The Missouri Native Plant Society announces the availability of funding for research projects conducted by college or university students under the supervision of a faculty member. This award honors the late H. Stanton Hudson (1921–2002), a longtime member of the Missouri Native Plant Society whose passion for the flora of Missouri and its conservation inspired his friends and family to create a small grants program in his memory.
To qualify for the Hudson fund, research must involve Missouri native plants in some way, but may have as its primary focus any pertinent subject-area in plant biology, including conservation, ecology, physiology, systematics and evolution, etc. The grant may be used for any non-salary expenses relating to the proposed research, including travel, equipment, and supplies. For 2017, we anticipate awarding a single grant in the amount of $1,000. At the conclusion of the project, grant recipients will be expected to prepare research results for publication in a scientific journal.
Proposals should not exceed 5 single-spaced typed pages and should include:
- Description of the project;
- How the project relates to native Missouri plants;
- Estimated completion date;
- Overall budget for the research;
- How an award from the Hudson Fund would be used;
- A list of other funding received or applied for toward the project.
Applicants should also include a current curriculum vitae. In addition, two letters of reference must be included, one of these being from the student’s faculty advisor. Materials may be submitted by mail (in triplicate) or preferably electronically as e-mail attachments in Microsoft Word or Adobe Acrobat (pdf) format. Letters from the applicant’s references may be submitted as e-mail messages. Proposals will be reviewed by the MONPS grants committee. Deadline for submissions is 1 April 2017, with funds to be awarded on or about 1 June 2017. Application materials should be sent to:
Missouri Native Plant Society
2311 Grandview Circle
Columbia, MO 65203
Of course you do! Check out the fact sheets we have about native plants and other topics. Here you’ll find information about Missouri ecotypes, native plants, gardening, landscaping, and how to avoid the nasty non-natives. If you have an idea for a fact sheet you’d like to see added, let us know!
If you just can’t get enough here, try the Wild Ones for even more information:
We have plans to archive all Petal Pusher newsletters on the web site. Get started by looking at issues all the way back to 2004 (except 2011 and 2012) right now!
If you are new to MONPS or wish to reminisce about past Missouriensis issues, now is the time. We’ve recently published a table of contents and made a PDF download available for issues back to 2005 (Volume 25). We have plans to add a complete table of contents, an index, and a PDF copy of every issue back to the beginning. Check back for updates!
If you’re like a lot of people, you shop at Amazon.com. Now, you can go to Amazon Smile, get all of the same products and benefits that you expect from Amazon.com, and still benefit the Missouri Native Plant Society!
For the last meeting of the year, our OP chapter has a tradition of doing a craft project. The idea that bubbled to the top for our November 24th meeting was making suet for winter bird feeders. Jo Mohr donated cedar logs which Roger Wombwell took to his shop and drilled holes then added eye bolts for hanging. Larry Lewis brought a wood and wire suet holder that his father-in-law made over fifty years ago (still in great shape!) and brought a large quantity of raw suet to share. Elizabeth previously had sent out a signup sheet for members to bring ingredients, utensils etc for making for Jo’s suet recipe.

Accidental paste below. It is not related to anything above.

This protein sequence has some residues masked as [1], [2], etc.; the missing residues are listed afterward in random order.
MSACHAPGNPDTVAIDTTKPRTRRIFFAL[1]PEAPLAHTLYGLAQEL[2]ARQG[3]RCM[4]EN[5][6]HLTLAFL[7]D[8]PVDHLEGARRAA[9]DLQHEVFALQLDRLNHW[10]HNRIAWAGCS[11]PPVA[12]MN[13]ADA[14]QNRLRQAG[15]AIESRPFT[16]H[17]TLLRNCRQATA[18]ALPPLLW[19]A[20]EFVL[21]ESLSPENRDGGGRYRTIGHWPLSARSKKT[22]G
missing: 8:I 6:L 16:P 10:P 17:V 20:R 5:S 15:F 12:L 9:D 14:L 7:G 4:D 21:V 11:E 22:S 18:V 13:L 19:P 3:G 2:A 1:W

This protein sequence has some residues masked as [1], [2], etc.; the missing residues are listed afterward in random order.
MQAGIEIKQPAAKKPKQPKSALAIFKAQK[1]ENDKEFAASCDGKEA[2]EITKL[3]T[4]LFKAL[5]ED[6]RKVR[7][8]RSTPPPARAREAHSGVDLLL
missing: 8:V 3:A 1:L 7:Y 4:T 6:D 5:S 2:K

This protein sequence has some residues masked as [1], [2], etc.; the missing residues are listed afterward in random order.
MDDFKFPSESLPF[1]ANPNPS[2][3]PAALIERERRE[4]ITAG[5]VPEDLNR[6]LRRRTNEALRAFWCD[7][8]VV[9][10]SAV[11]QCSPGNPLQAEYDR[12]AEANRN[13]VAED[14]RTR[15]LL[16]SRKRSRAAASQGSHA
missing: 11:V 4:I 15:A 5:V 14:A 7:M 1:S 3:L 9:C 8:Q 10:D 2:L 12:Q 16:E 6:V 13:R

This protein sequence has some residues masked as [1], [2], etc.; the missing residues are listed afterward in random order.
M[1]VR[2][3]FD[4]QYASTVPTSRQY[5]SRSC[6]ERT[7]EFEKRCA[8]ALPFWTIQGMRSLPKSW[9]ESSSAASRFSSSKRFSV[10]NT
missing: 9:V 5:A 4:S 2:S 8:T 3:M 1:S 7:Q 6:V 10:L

I learned that making suet in a crock pot is so much easier than my old method of doing it in pan on the stove! With the food that everyone brought we had a family-style feast and brain stormed ideas for next year’s programs. We looked back at the interesting and fun field trips in 2014 and look forward to new adventures in 2015.We wish everyone a Blessed Holiday season and a safe and warm winter.
At our October 27th meeting Elizabeth Middleton led the business discussion on office positions for 2015 then turned the meeting over to her Botanical Research Assistant in the Resource Science Division of MDC, Jessica Needham. Members had been requested to bring samples of oaks with their acorns and Jessica taught us how to follow an identification key she had constructed. It was a fun and educational exercise where we learned that oak leaves can look very different depending if they grow in sun or shade and red oaks will have large acorns as well as tiny acorns since the tiny ones will mature the following year.
Jessica and I discovered we have a common bond in vermiculture (composting worms).
If you’re a past member but you haven’t renewed your dues, do so as soon as you can. We’re about to purge the membership roster. You don’t want to miss out on anything!
Become a member now using PayPal or download a printable membership form.
Are you looking for a gift for that person in your life who is on the cusp of becoming a native plant enthusiast? There is no doubt that it’s difficult to convince people to plant natives so insects can eat them! Isn’t that what we’re trying to avoid, they’ll say? Look no further than Doug Tallamy’s Bringing Nature Home. In particular, Tallamy makes the case that the birds that so many people enjoy absolutely depend on native plants to raise the insects and spiders needed to raise their young. It’s an easy and compelling read and has convinced me to put as much of our farm as possible in natives of some kind.